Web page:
An Interview With A Grad26/04/18
Publications Director Alex Conroy takes a break from his busy filming schedule for The Chat to do something different – sit down and have a chat with a graduate from a major professional services firm in this week’s edition of The Take:
Over the last few weeks, The Take has discussed how the majority of millennials want to work for a small business or start-up over a large company such as a member of a ‘big 4’ be it banking or professional services. So, we decided to sit down with a member of this new minority to discuss what drove them to accept a graduate role with a big 4 firm, what it has been like so far and get their take on the government consulting splurge that has been in the media as of late. For privacy reasons the graduate has asked that we withhold their name and which company they work for.
How have you found working for a larger firm, and do you have any comment on the statistics saying 80% of people your age don’t want to work for a company such as the one you work for ?
Working for my firm is great as the larger company allows me access to more resources, this works for both the clients and myself as it gives me the room to grow and learn at an accelerated pace, it is one factor in which I believe a larger company has an advantage over a small or start-up company.
The concern everyone has about being overworked and underappreciated is not my experience, my colleagues greet me every morning and have a genuine interest in my social life and wellbeing. I have found the work itself challenging but I feel the workload itself has not lived up to its bad reputation.
The big four consulting firms have been in the news lately regarding their dealings with the government, For instance, Sen. Xenophon believes there is enough experience within the commonwealth’s public servants that there shouldn’t be a need for specialist consultants like yourself to be used, he then continues questioning the spending on the contracts where every other facet of the government is reducing spending. Have you had any dealings with government clients and if so, how have you found the experience and what are your thoughts on Sen. Xenophon’s comments?
I have had dealings with public sector clients and I believe that the senators in some instances and reports in general on this issue have been quite harsh in their assessment of the situation. In a bit of a response to these statements, I would like anyone interested to really evaluate what these both mean when placed together. The government in its current form has cut public servant jobs – effectively getting rid of their internal ability to complete these specialist jobs. Meaning that they [the governmental departments] are unable to handle the things that we do for the government themselves in their current form. The Government will have to completely restructure and hire more personnel if they wish to do this. Regarding the comment that despite this personnel shortage they should also be able to complete this specialist work without the specialists, I believe Sen. Xenophon should be pointed to the ‘eat his cake and have it too’ school of business.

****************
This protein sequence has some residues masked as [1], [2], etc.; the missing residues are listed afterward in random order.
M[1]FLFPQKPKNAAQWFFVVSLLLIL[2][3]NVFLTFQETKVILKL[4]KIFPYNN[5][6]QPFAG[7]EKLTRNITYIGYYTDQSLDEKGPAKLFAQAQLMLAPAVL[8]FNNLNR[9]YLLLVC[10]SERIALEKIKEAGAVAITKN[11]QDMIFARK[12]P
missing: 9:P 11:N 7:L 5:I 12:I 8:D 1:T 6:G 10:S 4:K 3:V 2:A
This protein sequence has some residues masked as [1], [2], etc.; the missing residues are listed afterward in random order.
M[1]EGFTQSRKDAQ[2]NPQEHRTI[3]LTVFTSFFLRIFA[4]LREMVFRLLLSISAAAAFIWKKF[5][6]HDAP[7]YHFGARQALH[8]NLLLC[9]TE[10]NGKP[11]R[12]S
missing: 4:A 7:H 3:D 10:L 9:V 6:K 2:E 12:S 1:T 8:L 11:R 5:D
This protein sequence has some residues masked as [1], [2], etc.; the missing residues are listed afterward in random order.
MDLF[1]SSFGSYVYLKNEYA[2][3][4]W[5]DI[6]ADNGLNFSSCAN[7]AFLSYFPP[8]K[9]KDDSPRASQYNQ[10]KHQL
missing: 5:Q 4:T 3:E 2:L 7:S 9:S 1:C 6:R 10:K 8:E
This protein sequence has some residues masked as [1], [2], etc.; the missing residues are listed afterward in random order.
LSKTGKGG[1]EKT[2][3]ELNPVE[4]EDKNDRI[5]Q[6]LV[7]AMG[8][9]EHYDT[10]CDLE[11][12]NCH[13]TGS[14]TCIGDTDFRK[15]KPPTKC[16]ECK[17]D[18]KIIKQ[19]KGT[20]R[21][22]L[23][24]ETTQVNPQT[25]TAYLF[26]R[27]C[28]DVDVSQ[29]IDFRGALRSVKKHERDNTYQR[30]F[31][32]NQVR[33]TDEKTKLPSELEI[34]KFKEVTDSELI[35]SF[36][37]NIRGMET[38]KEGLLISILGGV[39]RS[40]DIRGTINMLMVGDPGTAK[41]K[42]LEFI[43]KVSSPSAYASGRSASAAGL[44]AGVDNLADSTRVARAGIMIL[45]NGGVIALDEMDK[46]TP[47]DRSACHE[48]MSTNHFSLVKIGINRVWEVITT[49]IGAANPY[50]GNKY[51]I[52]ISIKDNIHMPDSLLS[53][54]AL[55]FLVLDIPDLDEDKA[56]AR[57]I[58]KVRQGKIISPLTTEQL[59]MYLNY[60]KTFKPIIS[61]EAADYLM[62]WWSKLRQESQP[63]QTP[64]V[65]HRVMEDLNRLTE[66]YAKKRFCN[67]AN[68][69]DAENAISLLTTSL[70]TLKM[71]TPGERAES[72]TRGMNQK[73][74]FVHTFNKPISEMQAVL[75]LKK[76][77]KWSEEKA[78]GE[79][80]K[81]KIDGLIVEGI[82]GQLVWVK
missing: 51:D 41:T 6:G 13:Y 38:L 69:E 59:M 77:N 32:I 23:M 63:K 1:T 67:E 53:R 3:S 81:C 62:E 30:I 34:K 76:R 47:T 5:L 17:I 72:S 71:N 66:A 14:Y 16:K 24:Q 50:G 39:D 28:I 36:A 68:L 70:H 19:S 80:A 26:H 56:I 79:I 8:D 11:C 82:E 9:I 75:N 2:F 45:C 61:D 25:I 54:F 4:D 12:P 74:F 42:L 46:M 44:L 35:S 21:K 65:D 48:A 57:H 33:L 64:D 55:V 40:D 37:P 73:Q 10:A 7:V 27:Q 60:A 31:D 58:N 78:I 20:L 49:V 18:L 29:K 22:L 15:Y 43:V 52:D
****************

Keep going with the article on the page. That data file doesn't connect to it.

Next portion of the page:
So, we have discussed why you see there is a need for the contracts, what do you say to the comments made about these contracts being extended needlessly?
I can only speak to my experience directly, and in my experience, I can say that we in no way treat our public and private sector clients any differently. What I mean by that is at the end of the day we are being employed to do a job, consulting is a significant arm of my company, it is not a charity. It costs money for our services, we do not charge someone more or less if they are in the public sector or private sector. In certain instances when my team has requested data or some other piece of information from a public-sector client this information is delivered late, incomplete or in a form that isn’t readily usable to us. In these instances, the actions of the public-sector client were the cause of a delayed or extension to the process which has contributed to the overspend on the contract. I can say that to my knowledge I have not seen a client’s contract finish date extended in any malicious way by anyone in my company, and I believe that anything inferred along these lines is people just seeing what they want to see.
So, to sum up:
A lot of the negatives that you had been told about working for a large company such as yours have been in your experience wrong. You have quite a warm and friendly work environment and you believe that while it is a busy environment the stories of overworking are embellished. You have also found working for a company with large resources has stepped your career off on the right foot. Furthermore, you disagree on how both the parliament and media have portrayed private consultants in the wake of the $1 billion spending report.
Absolutely, While I know that this type of work environment isn’t for everyone I just wanted to share my experience with everyone, so they are able to weigh up all their options this grad/vac application season.